The north of the island is hilly and dominated by Mullach Mòr. The modern buildings are on the west coast beneath its summit. The north is largely separated from the flatter southern half by Loch Mòr (big loch) and a strip of sand dunes.
The island was occupied from prehistoric times. From the fifteenth century, it was owned by the MacLeans. The thirteenth MacLean of Boreray left the island in around 1810, and the island was divided into twenty crofts. The population grew quickly, and 181 inhabitants were recorded in the 1841 census. Through the 19th century there were over 100 people living there.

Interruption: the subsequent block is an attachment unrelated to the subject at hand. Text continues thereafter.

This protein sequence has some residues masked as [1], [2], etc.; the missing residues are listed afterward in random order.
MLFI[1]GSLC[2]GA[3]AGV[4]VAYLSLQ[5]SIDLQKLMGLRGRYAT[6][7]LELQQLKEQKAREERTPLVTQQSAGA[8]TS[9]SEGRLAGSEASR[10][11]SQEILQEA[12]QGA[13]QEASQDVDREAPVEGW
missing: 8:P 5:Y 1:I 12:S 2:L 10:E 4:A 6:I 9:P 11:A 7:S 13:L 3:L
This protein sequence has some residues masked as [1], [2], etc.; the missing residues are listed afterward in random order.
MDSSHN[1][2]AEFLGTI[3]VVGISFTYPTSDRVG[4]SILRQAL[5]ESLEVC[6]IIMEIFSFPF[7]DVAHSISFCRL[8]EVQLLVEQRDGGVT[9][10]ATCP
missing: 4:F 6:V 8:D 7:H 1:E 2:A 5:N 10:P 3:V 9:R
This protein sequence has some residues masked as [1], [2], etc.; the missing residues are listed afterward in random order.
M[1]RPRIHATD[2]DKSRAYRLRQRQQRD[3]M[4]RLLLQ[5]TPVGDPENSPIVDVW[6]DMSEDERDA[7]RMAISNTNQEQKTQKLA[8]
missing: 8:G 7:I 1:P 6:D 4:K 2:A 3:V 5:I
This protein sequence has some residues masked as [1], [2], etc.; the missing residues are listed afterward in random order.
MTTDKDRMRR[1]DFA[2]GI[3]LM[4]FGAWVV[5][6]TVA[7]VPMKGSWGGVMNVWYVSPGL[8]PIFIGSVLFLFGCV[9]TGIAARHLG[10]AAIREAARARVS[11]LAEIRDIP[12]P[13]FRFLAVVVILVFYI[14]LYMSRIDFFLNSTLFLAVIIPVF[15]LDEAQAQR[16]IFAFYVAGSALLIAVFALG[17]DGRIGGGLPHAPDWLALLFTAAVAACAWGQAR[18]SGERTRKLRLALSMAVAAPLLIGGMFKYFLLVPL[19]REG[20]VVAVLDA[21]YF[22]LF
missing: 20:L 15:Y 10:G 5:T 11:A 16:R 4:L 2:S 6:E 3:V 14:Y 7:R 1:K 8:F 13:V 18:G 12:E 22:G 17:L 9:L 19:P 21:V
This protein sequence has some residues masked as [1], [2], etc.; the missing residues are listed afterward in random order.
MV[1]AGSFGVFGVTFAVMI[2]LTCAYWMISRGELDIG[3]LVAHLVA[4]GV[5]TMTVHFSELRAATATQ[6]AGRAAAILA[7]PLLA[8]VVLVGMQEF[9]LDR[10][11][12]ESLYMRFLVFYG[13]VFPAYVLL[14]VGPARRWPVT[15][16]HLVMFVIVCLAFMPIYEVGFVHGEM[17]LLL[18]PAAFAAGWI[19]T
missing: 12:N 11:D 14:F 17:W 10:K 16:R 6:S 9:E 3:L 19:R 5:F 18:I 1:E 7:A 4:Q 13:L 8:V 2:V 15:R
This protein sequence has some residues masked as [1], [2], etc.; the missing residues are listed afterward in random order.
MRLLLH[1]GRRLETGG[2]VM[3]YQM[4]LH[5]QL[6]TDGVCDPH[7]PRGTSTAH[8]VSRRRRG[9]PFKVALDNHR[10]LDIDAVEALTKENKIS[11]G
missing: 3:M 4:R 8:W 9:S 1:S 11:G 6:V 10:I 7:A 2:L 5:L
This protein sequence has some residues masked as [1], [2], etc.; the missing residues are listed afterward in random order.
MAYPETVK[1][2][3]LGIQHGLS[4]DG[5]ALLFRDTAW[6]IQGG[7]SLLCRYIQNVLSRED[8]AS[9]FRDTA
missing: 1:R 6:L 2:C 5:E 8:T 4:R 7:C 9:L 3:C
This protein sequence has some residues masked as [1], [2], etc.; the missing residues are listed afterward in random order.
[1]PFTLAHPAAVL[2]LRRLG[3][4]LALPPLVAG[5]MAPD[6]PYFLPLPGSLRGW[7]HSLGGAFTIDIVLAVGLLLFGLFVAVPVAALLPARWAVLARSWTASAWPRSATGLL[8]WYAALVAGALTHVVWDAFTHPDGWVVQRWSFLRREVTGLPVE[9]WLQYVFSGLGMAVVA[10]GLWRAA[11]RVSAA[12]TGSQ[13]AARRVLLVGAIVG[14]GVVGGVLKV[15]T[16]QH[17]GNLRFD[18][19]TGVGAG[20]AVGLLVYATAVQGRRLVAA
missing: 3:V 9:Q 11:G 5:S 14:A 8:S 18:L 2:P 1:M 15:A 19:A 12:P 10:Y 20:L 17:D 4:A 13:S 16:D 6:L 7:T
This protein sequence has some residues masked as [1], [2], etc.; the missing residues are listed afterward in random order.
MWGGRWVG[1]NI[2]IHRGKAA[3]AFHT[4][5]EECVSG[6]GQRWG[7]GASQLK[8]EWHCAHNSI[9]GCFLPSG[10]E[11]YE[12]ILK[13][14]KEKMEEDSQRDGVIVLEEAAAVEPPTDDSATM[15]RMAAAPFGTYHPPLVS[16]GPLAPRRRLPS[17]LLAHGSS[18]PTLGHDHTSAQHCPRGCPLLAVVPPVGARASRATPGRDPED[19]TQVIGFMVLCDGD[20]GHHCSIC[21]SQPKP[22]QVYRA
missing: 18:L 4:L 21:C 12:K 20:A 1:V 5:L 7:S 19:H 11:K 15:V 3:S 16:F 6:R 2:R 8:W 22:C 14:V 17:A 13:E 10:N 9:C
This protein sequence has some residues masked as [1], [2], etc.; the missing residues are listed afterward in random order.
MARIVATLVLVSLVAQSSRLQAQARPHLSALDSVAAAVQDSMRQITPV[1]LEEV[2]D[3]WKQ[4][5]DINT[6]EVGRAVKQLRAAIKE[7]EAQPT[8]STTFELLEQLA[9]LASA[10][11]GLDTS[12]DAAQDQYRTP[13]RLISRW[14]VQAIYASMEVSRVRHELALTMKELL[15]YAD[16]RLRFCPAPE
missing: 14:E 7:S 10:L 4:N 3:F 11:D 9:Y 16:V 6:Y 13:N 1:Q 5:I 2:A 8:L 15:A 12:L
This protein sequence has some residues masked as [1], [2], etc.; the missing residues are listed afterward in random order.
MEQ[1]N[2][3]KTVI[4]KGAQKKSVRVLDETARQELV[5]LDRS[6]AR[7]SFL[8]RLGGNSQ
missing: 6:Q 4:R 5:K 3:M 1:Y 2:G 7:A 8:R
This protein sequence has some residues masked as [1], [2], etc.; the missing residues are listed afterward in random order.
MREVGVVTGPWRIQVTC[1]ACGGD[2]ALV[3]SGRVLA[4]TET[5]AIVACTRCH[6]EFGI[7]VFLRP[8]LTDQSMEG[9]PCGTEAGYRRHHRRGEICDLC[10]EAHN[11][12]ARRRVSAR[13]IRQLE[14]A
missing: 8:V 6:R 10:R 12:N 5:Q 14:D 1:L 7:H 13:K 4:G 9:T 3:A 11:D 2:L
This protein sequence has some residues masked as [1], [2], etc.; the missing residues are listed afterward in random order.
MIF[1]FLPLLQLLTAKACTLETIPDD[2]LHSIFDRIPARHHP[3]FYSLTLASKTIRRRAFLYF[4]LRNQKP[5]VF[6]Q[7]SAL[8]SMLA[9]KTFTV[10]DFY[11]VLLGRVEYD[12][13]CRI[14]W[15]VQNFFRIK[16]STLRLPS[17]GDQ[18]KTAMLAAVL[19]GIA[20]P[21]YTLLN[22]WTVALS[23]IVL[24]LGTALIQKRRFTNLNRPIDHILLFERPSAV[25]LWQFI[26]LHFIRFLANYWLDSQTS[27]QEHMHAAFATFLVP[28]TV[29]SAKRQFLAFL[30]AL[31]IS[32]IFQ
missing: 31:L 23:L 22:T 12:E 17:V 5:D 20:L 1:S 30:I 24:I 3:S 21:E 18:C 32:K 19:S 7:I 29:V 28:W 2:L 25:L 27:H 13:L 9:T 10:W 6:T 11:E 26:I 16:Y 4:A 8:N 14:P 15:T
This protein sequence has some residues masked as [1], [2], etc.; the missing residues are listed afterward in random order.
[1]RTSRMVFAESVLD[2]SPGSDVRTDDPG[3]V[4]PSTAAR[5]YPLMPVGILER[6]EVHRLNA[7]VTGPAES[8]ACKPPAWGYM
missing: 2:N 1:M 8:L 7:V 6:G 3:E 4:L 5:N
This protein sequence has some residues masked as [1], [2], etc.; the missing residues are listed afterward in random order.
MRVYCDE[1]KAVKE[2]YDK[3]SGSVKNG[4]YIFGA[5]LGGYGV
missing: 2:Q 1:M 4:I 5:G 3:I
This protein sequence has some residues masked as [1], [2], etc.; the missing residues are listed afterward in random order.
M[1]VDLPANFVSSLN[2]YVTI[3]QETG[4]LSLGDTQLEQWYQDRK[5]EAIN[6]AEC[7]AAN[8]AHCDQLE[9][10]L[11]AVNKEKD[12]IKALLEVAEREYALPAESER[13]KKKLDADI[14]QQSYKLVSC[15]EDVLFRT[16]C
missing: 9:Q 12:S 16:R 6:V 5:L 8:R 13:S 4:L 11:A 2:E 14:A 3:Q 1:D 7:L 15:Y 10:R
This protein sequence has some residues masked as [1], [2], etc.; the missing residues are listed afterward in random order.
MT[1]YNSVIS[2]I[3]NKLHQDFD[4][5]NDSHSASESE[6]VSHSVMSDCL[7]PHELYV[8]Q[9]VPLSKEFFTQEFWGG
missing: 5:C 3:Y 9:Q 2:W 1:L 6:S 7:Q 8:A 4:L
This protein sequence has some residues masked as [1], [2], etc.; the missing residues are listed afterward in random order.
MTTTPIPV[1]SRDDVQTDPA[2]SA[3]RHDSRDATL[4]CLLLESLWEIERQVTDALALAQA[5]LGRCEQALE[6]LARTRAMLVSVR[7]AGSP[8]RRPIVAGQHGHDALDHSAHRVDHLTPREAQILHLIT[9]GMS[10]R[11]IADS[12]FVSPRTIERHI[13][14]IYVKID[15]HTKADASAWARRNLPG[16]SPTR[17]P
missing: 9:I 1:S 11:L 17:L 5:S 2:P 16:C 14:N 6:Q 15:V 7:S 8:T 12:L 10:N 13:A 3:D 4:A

Over-cultivation and the collapse of the kelp trade brought a gradual decline in the population. In 1923, the island was evacuated at the request of the islanders. One family stayed on until the 1960s, when the island was abandoned. In 1999, the present crofter started rebuilding work and remains the island’s sole regular inhabitant.